The South has not produced a domestic architecture since 1865 as distinctive as that of the Old South, though the traditions of older styles of architecture prevail to this day and thwart the acceptance of mediocre and soulless modernist (read: Marxist) boxes. The cities, big and small, of the South also enjoy a plethora of important works by notable sculptors commissioned to create permanent reminders of those who fought for the liberty and independence of the South.

Bernhard Thuersam, www.Circa1865.com

 

Southern Remembrances in Stone

“America could never be called a sculpture-loving nation like France or Italy. A trip through either of these countries impresses one with the poverty of America sculpturally. The emotions, aspirations, and triumphs of these nations seem to have crystallized through the centuries into marble and bronze monuments.

A ready excuse for the lack of sculpture in the South is the poverty that was prevalent after the Civil War, the period in which the North erected so many of its monuments. That this explanation is not truly sufficient, however, is evident when one checks the sculptural commissions given in the South since the [First] World War.

The only State in the South that can boast of a long list of sculptured possessions is Virginia. Richmond as the capital has a fine array of monuments. Notable among these are Washington by Houdon; Robert E. Lee by Mercie; Jefferson Davis and General Wickham by Valentine. Charlottesville, the seat of the University of Virginia, has almost as many monuments as Richmond and several of high quality – a Lewis and Clark group and an equestrian Stonewall Jackson by Charles Keck; a second monument to George Rogers Clark of great merit by Robert L. Aitken, and the expressive Thomas Jefferson by Karl Bitter. Arlington, of course, adds to the State’s total.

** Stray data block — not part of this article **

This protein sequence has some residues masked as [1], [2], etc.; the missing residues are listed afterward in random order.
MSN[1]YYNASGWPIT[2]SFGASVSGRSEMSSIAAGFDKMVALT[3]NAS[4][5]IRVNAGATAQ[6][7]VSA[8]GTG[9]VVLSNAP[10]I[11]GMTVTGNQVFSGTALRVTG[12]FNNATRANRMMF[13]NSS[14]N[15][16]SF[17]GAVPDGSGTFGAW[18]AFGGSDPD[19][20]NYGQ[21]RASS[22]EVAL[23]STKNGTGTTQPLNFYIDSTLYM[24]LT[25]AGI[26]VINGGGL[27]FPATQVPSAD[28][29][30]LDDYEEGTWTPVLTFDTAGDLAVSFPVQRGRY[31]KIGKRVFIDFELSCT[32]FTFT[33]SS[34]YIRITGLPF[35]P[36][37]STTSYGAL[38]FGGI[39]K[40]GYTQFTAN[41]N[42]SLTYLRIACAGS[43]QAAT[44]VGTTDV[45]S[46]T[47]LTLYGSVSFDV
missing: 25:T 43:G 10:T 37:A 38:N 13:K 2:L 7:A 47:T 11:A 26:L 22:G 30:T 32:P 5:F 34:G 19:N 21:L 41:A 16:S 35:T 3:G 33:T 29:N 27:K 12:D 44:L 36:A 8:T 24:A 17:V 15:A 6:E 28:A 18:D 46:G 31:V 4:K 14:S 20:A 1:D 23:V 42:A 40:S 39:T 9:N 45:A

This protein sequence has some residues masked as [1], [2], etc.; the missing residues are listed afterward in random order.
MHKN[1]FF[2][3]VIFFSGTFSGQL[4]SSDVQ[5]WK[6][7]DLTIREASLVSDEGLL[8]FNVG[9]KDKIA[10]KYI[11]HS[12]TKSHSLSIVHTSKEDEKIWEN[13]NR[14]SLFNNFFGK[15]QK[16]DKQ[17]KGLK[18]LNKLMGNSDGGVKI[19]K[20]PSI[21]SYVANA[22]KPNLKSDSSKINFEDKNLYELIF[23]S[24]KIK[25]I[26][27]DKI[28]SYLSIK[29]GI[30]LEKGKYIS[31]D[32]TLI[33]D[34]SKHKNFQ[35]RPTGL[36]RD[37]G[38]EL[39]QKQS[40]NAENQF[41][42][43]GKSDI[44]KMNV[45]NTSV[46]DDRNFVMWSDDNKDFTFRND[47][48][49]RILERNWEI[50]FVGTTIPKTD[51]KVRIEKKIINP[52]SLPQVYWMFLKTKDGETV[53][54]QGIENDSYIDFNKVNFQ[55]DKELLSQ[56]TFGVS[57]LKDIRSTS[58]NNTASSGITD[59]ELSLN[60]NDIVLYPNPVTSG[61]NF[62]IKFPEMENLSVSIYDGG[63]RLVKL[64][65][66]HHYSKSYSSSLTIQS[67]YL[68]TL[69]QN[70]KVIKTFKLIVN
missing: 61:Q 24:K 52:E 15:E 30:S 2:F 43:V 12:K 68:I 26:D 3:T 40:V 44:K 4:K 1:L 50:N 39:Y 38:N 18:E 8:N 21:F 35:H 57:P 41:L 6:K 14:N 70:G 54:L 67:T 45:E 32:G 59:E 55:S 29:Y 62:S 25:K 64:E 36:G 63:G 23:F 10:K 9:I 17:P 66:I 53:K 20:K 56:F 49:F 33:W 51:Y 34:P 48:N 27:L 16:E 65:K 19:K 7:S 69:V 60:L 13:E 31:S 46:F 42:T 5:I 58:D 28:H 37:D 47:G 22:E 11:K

A glance through the list off monuments in other cities in the State shows work by Henry Adams and Bryan Baker, monuments by Charles Keck in several places, and many monuments by George Julian Zolney. Even the smaller cities in Virginia are thus seen to call upon sculptors of national reputation to design their memorials.

After Virginia several States group together in the quantity and quality of their sculpture. Georgia, Mississippi, Louisiana and Texas are about in the same class.

At Stone Mountain, near Atlanta, Georgia, the most stupendous sculptural undertaking is in progress that has ever been conceived anywhere in the world. The idea of carving the face of the gigantic Stone Mountain as a memorial to the Confederacy originated with Mrs. Helen Plane and was adopted by the United Daughters of the Confederacy in 1916.